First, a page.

Attorney General nominee Merrick Garland promised Saturday to vigorously prosecute those who joined the attack on the U.S. Capitol last month.
AFP reports testimony has been prepared for Garland’s confirmation hearing on Monday and Tuesday, with U.S. President Joe Biden’s pick saying he wants to lay out his agenda.
Garland, 68, reportedly said if confirmed, he would reaffirm “policies that protect the independence of the department from partisan influence in law enforcement investigations (and) that strictly regulate communications with the White House.”
He also promised to create clear guidelines for FBI investigations while addressing civil rights.
“The Civil Rights Act of 1957 created the Department’s Civil Rights Division, with the mission ‘to uphold the civil and constitutional rights of all Americans, particularly some of the most vulnerable members of our society,'” Garland said.
“That mission remains urgent because we do not yet have equal justice.”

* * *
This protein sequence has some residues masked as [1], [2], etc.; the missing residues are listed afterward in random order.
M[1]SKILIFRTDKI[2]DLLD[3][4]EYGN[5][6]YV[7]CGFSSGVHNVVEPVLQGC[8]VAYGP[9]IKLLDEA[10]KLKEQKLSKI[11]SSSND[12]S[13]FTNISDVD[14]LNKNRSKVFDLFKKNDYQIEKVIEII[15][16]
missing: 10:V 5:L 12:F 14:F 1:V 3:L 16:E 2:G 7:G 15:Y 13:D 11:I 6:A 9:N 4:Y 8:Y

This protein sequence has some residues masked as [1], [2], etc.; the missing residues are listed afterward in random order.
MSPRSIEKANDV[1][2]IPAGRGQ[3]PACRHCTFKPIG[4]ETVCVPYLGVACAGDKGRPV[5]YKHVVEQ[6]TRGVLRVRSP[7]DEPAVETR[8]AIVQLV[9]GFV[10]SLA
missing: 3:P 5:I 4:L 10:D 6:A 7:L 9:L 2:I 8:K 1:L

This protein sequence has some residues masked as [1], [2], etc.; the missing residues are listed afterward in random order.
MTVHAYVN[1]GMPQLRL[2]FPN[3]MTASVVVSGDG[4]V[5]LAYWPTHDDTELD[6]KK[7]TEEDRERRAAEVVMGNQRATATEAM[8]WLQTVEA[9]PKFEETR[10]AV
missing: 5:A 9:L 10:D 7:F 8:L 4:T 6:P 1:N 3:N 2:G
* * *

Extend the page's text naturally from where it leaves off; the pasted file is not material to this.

President-elect Joe Biden has reportedly selected Judge Merrick Garland to serve as his attorney general, according to multiple reports, including Politico and the Associated Press. https://t.co/qm6JHKz2Uw
— Breitbart News (@BreitbartNews) January 6, 2021
Born and raised in Illinois and educated at Harvard, Garland claimed a serious threat of extremism is spread across the country, as exemplified by the attacks on the U.S. Capitol, which shuttered the legislature as lawmakers met to certify Biden’s election win.
The Justice Department has already charged some 230 people in that event and is investigating hundreds more, with the possibility of charging some with seditious conspiracy.
“If confirmed, I will supervise the prosecution of white supremacists and others who stormed the Capitol on January 6 — a heinous attack that sought to disrupt a cornerstone of our democracy: the peaceful transfer of power to a newly elected government,” Garland said.
As Breitbart News reported, Garland, who currently serves as the chief judge of the United States Court of Appeals for the District of Columbia Circuit, gained notoriety in 2016 when former President Barack Obama nominated him to the Supreme Court of the United States to fill the vacancy left by the death of Justice Antonin Scalia.
The move failed to receive a hearing in the Republican-controlled Senate at the time.
AFP contributed to this story